Mt. Pinatubo also deadly in summer
    Heatstroke hits another foreigner

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    ANGELES CITY- Tourist-luring Mt. Pinatubo can still be deadly, rain or shine.

    A member of a television crew from Hong Kong was reported to be the latest victim of heat stroke at the sizzling summit of Mt. Pinatubo here the other day, two weeks after a Canadian tourist died from the same ailment upon reaching the volcano’s crater-lake.

    The latest victim was identified as So Ka Ming, 39, a cameraman of Travel Living Channel of Hong Kong.

    Regional director Ronnie Tiotuico of the Department of Tourism (DOT) said yesterday that unlike the Canadian tourist, Ming survived after he was rushed down from the volcanic summit and brought to a hospital in this city.

    Tiotuico did not have more details about the incident, but added the Hong Kong television crew was guest of the DOT. The team was apparently to do a feature of Mt. Pinatubo as a tourist attraction.

    The heat on the slopes of Mt. Pinatubo in recent weeks had been described as “unusual” by tourists who have been there.

    Tiotuico also confirmed that two weeks ago, a male Canadian tourist died of heat stroke upon reaching the summit of Mt. Pinatubo. 

    He said that tourism activities on Mt. Pinatubo were placed under the jurisdiction of the Capas, Tarlac municipal government since 2004, as the main and safest take-off point for a climb to its summit is located in Barangay Sta. Juliana in the town. A Korean firm in the area was authorized by the local government to operate a facility for tourists who want to reach the volcanic summit.

    “I was told by the Capas tourism officer that the local guides for the tourists have first aid kits,” he said.

    This, even as Tiotuico reiterated that the ban on swimming in the crater-lake has remained in effect, amid studies indicating toxic elements in the waters.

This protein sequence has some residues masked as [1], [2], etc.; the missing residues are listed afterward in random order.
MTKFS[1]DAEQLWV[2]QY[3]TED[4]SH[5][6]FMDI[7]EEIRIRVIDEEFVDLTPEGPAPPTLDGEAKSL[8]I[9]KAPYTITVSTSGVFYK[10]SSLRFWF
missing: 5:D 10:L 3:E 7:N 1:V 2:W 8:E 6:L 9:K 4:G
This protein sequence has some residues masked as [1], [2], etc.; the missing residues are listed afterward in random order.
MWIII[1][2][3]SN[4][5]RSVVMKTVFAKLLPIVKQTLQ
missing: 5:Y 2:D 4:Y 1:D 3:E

Last January, Roselito Julao, 44, a vacationing balikbayan from England, died mysteriously after he jumped into the crater-lake.   This prompted the DOT to again issue a warning against swimming in the lake, citing studies by the Philippine Institute of Volcanology and Seismology (Phivolcs) that its waters contained arsenic, aluminum, boron, chloride, iron, manganese, sulfate and total solids that “may affect human health in various ways and may become fatal over an extended period of time.”

    The DOT also warned that the Pinatubo summit, which has become a major tourist attraction, should “never be treated like a resort playground for swimming, kayaking or aqua cycling.”

    Tiotuico has also voiced objections to the Capas tourism council’s allowing tourists to trek to Mt. Pinatubo’s summit during the rainy season.

    In August 2009 amid sunny morning weather, three foreigners and two of their Filipino guides were killed after they were washed off by volcanic flows by heavy rains on the slopes in the afternoon. The trek was initially cleared by a Korean firm providing guides to trekkers.

    Mt. Pinatubo’s 2.5-kilometer wide summit crater-lake, reputed to be the deepest lake in the country at 800 meters deep, was formed after its historic eruption in 1991. After the threat of lahar flows on the volcano’s slopes subsided, the summit became a major tourist attraction.

    From Barangay Sta. Juliana, tourists normally hire four-wheeled vehicles for a ride upward on the slopes for one and a half hours, followed by a trek to the crater-lake itself for another hour.

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